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ASX closes higher, best week in past 13

Steven Deare
·4-min read

Australia's share market has closed higher in its strongest week in 13, as banks thrived after a Reserve Bank decision to extend bond-buying.

The S&P/ASX200 benchmark index closed higher by 75 points, or 1.11 per cent, to 6840.5 on Friday.

The All Ordinaries closed higher by 75 points, or 1.07 per cent, at 7112.9.

The top sectors were information technology, up 2.35 per cent, and industrials, up 2.34 per cent.

The ASX200 gained 3.53 per cent in a week in which the Reserve Bank made its first policy decisions of 2021.

The bank on Tuesday left the cash rate at a record low 0.1 per cent, but its decision to buy a further $100 billion in government bonds after April came earlier than expected.

This quantitative easing program aims to keep long-term interest rates, and in turn borrowing rates, low.

However bond yields, often viewed as an early indicator of investor sentiment, kept rising.

ThinkMarkets analyst Carl Capolingua said the rising yields showed investors' long-term view that the economy would improve and rates would rise.

"Financial services has been one of the best sectors this week," Mr Capolingua said.

"That's a direct result of the RBA governor's comments and moves in the bond market."

Financials gained 5.65 per cent this week and was only bettered by information technology, which surged 6.05 per cent.

Earlier in the US, the S&P 500 and Nasdaq posted record closing highs after upbeat earnings reports and data suggesting the labour market may be stabilising.

The number of Americans asking for unemployment benefits decreased further last week, according to a government report.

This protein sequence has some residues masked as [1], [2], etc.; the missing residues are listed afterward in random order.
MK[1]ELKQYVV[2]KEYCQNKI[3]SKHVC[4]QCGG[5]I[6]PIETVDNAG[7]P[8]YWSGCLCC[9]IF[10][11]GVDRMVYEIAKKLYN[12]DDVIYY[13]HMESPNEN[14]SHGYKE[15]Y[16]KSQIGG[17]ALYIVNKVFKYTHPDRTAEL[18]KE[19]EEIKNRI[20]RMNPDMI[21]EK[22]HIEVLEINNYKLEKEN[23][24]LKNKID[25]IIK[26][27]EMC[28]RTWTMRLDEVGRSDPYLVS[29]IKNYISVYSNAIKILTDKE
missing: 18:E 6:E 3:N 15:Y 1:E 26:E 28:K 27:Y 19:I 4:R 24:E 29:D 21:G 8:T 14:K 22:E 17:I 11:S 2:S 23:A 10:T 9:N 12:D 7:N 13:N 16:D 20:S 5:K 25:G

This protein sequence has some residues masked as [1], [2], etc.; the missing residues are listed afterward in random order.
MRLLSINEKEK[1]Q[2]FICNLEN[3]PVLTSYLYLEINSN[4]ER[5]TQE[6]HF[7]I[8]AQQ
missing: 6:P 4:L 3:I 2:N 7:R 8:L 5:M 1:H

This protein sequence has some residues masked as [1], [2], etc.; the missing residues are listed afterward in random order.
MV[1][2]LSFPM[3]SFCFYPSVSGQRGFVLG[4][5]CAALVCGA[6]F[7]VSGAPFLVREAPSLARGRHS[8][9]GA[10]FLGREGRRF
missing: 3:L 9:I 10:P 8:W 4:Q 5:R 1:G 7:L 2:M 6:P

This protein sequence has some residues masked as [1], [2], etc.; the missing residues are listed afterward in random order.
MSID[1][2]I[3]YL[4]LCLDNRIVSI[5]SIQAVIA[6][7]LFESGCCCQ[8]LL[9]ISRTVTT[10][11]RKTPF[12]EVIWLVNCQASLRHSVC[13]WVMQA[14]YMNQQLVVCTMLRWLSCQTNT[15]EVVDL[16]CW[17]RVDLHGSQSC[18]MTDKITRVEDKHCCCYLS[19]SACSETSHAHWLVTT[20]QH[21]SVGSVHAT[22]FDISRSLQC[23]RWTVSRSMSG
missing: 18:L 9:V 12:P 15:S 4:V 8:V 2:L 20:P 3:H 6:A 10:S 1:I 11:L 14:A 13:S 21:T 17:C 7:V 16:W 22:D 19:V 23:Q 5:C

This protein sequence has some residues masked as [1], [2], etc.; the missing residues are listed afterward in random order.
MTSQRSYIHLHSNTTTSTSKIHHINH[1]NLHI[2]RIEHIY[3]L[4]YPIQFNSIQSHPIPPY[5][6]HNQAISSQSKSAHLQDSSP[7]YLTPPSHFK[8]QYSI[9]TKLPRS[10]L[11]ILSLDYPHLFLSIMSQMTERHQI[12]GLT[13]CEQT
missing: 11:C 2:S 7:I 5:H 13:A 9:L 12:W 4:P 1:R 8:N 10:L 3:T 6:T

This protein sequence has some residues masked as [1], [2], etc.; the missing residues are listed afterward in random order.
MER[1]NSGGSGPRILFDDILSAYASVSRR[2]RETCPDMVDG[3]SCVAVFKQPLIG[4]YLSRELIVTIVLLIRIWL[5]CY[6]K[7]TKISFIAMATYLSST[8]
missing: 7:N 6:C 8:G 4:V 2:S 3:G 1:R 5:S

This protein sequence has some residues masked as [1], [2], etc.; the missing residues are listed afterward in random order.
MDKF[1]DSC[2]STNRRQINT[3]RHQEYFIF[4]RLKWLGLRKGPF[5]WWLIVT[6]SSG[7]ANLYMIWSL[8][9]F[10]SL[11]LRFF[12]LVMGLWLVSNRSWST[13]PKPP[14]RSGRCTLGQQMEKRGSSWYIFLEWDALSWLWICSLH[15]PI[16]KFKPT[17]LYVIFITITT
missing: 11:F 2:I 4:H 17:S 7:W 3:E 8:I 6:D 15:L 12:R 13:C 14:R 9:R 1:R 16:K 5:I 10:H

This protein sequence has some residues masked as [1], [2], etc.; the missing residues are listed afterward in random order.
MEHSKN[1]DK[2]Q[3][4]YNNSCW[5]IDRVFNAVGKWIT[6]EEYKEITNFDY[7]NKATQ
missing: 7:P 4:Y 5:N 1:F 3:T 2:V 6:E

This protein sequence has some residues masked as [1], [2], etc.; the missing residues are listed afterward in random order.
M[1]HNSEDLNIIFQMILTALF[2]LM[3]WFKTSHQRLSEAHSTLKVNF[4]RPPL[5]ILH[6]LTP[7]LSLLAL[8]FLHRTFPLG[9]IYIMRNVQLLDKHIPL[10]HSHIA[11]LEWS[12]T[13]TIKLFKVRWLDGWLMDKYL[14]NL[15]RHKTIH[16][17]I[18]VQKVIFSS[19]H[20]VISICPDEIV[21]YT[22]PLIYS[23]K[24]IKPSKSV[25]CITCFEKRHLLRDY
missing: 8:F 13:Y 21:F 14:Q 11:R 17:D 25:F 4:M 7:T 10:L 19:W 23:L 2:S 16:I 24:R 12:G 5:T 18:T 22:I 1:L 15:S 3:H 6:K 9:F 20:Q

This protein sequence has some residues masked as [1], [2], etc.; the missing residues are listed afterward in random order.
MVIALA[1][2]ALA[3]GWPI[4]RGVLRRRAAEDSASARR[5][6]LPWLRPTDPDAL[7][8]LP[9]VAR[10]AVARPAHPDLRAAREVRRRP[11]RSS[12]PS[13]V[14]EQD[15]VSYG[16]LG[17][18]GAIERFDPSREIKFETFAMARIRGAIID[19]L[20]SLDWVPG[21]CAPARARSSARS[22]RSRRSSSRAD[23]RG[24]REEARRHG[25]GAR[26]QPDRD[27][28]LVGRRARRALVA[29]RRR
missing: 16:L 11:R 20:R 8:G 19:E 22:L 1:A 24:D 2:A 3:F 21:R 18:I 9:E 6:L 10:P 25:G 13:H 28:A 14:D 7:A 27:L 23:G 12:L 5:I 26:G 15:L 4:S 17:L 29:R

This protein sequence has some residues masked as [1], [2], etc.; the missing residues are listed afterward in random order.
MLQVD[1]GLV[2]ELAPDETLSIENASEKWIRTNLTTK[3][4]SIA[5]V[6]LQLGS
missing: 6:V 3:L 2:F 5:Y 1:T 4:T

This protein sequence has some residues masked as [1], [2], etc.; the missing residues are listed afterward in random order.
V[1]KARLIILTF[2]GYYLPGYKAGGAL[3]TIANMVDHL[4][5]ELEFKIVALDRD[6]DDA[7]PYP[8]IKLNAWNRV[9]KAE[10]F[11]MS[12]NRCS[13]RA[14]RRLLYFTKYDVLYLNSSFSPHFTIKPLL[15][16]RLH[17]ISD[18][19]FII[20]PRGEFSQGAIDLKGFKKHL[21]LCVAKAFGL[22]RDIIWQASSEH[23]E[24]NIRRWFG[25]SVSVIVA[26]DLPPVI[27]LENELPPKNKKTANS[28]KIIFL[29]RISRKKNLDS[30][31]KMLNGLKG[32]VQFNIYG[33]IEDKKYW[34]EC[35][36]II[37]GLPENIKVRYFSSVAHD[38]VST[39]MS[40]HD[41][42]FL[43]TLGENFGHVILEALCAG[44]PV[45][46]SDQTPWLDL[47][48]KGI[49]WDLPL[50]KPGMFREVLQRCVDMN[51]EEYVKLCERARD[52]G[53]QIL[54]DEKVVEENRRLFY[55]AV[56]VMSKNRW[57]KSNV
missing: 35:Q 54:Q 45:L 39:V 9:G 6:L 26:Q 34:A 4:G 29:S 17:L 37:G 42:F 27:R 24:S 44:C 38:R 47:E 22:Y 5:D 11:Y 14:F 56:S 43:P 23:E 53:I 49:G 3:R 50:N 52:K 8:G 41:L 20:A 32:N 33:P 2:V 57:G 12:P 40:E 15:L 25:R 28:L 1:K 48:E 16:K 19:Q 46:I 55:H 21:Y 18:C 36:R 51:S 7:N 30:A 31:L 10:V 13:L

Democrats in the US Senate were poised to take a first step towards the passage of President Joe Biden's $US1.9 trillion COVID-19 relief proposal.

In Australia, the Reserve Bank is predicting inflation to spike to three per cent by mid-year, but governor Philip Lowe insisted this won't be enough to raise interest rates.

In its quarterly statement on monetary policy, the bank said movements in the consumer price index will be choppy.

Elsewhere, South Australia removed border restrictions for travellers from Perth as many West Australians look forward to the end of coronavirus lockdown on Friday.

About two million people have had a week of lockdown after a hotel quarantine worker contracted a highly contagious strain. No other people were infected.

On the ASX, Afterpay hit a record high $151.30 at the end of the session. Shares closed higher by 3.41 per cent.

Miner South32 fell 2.93 per cent to $2.65 after a NSW planning body recommended the state government refuse the expansion of the Dendrobium coal mine near Wollongong.

South32 wants to extract an additional 78 million tonnes from two new areas, and run the mine until 2048. The company said it would continue discussions with stakeholders.

Among other miners, BHP lost 0.25 per cent to $43.80, Fortescue gained 0.69 per cent to $23.23 and Rio Tinto fell 0.83 per cent to $113.33.

In banking, ANZ rose by 2.06 per cent to $25.29, the Commonwealth gained 1.81 per cent to $88.64, NAB was up 2.15 per cent to $25.23 and Westpac gained 2.03 per cent to $22.15.

Next week, earnings season ramps up.

On Tuesday, financial services provider Suncorp and building materials supplier Boral give first-half reports.

On Wednesday, market giant Commonwealth Bank and insurer IAG will detail earnings.

On Thursday, AMP will provide full-year earnings while Telstra will report first-half figures.

The Aussie dollar was buying 76.03 US cents at 1722 AEDT, lower from 76.26 US cents at Thursday's close.

ON THE ASX

* The S&P/ASX200 benchmark index closed higher by 75 points, or 1.11 per cent, to 6840.5 on Friday.

* The All Ordinaries closed higher by 75 points, or 1.07 per cent, at 7112.9.

* At 1722 AEDT, the SPI200 futures index was higher by five points, or 0.07 per cent, at 6778 points.

CURRENCY SNAPSHOT

One Australian dollar buys:

* 76.03 US cents, from 76.26 cents on Thursday

* 80.23 Japanese yen, from 80.21 yen

* 63.55 Euro cents, from 63.50 cents

* 55.57 British pence, from 56.09 pence

* 106.24 NZ cents, from 106.00 cents.